This question is no doubt pondered daily by many who work in public hospitals around Australia. Shrinking funds, closures of beds and other hospital services and unrelenting pressure on staff to limit services and reduce costs have led to declining morale and uncertainty about the future. While government health policies become more erratic patients are becoming increasingly frustrated by diminishing services and rising costs. Private hospitals have not escaped the turmoil as they remain closely dependent on the public hospital system for support of complex patients and because their viability is also subject to current policies of government. In this symposium, three views are presented about the future of the hospital system. The first argues that radical changes that will challenge conventional concepts of the hospital are imminent; the second makes a plea for the preservation of the existing system, albeit reformed in important respects; and the third argues that hospitals are already immersed in a long-term process of transformation that will ultimately produce profound changes.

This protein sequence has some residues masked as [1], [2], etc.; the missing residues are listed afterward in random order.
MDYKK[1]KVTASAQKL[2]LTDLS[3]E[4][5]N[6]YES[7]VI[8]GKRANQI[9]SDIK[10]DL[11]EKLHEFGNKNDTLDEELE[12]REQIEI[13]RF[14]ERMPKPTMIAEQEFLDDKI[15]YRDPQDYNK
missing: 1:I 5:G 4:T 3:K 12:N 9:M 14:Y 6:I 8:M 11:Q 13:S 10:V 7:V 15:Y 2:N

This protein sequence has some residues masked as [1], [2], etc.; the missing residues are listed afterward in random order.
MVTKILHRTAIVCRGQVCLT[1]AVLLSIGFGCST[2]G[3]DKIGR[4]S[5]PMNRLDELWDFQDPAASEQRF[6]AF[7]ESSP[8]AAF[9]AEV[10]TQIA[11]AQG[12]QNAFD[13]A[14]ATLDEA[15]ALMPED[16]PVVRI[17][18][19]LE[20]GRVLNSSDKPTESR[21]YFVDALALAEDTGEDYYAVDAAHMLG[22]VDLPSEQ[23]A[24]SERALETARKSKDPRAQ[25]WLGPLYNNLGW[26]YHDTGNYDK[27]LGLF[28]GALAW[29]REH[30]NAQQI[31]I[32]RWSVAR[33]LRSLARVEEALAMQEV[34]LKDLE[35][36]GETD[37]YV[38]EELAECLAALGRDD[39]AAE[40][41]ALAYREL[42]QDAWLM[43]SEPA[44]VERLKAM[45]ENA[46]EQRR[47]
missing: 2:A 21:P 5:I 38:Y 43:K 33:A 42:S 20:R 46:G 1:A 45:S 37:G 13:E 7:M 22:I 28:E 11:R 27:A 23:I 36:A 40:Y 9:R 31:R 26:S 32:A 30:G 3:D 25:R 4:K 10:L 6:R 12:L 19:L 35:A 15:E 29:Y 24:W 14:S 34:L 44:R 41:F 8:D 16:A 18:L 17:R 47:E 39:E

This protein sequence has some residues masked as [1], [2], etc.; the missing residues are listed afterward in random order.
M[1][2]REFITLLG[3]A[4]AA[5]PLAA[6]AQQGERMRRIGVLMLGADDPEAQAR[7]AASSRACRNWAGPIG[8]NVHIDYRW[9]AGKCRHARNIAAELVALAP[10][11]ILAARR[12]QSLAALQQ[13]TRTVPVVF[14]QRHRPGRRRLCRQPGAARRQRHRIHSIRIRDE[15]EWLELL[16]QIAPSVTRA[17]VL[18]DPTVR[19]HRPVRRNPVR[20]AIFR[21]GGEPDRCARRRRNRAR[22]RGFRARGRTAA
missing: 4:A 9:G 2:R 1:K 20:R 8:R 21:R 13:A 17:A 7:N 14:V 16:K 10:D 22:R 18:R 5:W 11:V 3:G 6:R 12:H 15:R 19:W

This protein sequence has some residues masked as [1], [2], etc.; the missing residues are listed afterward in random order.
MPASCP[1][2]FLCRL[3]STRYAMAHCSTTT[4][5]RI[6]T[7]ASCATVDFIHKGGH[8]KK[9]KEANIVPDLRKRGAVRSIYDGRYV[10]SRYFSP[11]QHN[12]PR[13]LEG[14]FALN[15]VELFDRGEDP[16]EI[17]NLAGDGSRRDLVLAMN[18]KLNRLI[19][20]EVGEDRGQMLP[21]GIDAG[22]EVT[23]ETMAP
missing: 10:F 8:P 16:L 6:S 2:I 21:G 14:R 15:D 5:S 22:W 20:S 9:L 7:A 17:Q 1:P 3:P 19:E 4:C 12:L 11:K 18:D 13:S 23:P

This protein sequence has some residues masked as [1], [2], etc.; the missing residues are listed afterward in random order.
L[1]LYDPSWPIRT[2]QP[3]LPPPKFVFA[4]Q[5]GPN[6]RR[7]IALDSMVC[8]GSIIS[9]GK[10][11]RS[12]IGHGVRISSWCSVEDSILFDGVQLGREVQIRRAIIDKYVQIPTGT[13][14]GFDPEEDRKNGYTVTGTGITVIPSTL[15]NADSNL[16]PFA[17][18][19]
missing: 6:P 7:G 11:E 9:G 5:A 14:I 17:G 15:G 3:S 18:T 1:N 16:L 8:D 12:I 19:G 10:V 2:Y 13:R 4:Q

|Number of pages||6|
|Journal||The Medical Journal of Australia|
|Publication status||Published - 6 Jan 1997|